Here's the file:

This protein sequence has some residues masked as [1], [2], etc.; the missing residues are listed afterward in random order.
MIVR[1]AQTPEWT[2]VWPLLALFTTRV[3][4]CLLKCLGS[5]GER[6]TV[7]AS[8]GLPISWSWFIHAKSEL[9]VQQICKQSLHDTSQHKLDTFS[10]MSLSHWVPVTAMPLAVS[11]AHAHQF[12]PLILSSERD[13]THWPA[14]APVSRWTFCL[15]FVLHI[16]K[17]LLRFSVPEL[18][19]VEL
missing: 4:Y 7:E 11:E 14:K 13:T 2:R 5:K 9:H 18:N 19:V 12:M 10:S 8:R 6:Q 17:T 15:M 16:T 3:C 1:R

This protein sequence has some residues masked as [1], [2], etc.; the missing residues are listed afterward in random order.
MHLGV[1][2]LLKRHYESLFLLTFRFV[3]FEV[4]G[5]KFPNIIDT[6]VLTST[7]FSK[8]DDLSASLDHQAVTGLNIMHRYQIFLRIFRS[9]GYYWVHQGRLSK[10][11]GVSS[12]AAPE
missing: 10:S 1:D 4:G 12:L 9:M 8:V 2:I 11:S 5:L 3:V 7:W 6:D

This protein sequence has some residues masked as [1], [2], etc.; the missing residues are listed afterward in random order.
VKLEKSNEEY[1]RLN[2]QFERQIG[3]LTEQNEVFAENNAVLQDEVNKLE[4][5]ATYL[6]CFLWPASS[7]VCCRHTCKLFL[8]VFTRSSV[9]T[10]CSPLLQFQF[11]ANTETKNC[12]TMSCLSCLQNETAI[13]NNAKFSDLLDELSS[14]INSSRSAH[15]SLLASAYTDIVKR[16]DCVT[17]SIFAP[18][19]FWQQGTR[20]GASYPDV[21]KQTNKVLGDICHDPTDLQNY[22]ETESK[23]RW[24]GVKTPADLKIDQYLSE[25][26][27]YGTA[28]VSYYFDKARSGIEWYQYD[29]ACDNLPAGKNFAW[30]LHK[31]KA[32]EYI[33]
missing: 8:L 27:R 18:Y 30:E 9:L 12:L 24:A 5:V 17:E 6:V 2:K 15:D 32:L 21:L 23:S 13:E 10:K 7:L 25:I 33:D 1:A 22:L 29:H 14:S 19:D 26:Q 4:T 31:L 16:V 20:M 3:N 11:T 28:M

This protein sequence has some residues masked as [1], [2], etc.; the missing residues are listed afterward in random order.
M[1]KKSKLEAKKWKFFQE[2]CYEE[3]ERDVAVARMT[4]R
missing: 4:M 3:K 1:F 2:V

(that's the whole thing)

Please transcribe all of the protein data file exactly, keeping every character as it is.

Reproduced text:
This protein sequence has some residues masked as [1], [2], etc.; the missing residues are listed afterward in random order.
MIVR[1]AQTPEWT[2]VWPLLALFTTRV[3][4]CLLKCLGS[5]GER[6]TV[7]AS[8]GLPISWSWFIHAKSEL[9]VQQICKQSLHDTSQHKLDTFS[10]MSLSHWVPVTAMPLAVS[11]AHAHQF[12]PLILSSERD[13]THWPA[14]APVSRWTFCL[15]FVLHI[16]K[17]LLRFSVPEL[18][19]VEL
missing: 4:Y 7:E 11:E 14:K 13:T 2:R 5:K 9:H 18:N 19:V 12:M 10:S 8:R 6:Q 17:T 15:M 16:T 3:C 1:R

This protein sequence has some residues masked as [1], [2], etc.; the missing residues are listed afterward in random order.
MHLGV[1][2]LLKRHYESLFLLTFRFV[3]FEV[4]G[5]KFPNIIDT[6]VLTST[7]FSK[8]DDLSASLDHQAVTGLNIMHRYQIFLRIFRS[9]GYYWVHQGRLSK[10][11]GVSS[12]AAPE
missing: 10:S 1:D 4:G 12:L 9:M 8:V 2:I 11:S 5:L 3:V 7:W 6:D

This protein sequence has some residues masked as [1], [2], etc.; the missing residues are listed afterward in random order.
VKLEKSNEEY[1]RLN[2]QFERQIG[3]LTEQNEVFAENNAVLQDEVNKLE[4][5]ATYL[6]CFLWPASS[7]VCCRHTCKLFL[8]VFTRSSV[9]T[10]CSPLLQFQF[11]ANTETKNC[12]TMSCLSCLQNETAI[13]NNAKFSDLLDELSS[14]INSSRSAH[15]SLLASAYTDIVKR[16]DCVT[17]SIFAP[18][19]FWQQGTR[20]GASYPDV[21]KQTNKVLGDICHDPTDLQNY[22]ETESK[23]RW[24]GVKTPADLKIDQYLSE[25][26][27]YGTA[28]VSYYFDKARSGIEWYQYD[29]ACDNLPAGKNFAW[30]LHK[31]KA[32]EYI[33]
missing: 8:L 27:R 18:Y 30:E 9:L 12:L 24:A 5:V 17:E 6:V 2:K 15:D 32:L 21:L 23:S 13:E 10:K 7:L 25:I 33:D 1:A 22:L 29:H 14:S 19:D 26:Q 4:T 31:L 16:V 20:M 3:N 11:T 28:M

This protein sequence has some residues masked as [1], [2], etc.; the missing residues are listed afterward in random order.
M[1]KKSKLEAKKWKFFQE[2]CYEE[3]ERDVAVARMT[4]R
missing: 4:M 3:K 1:F 2:V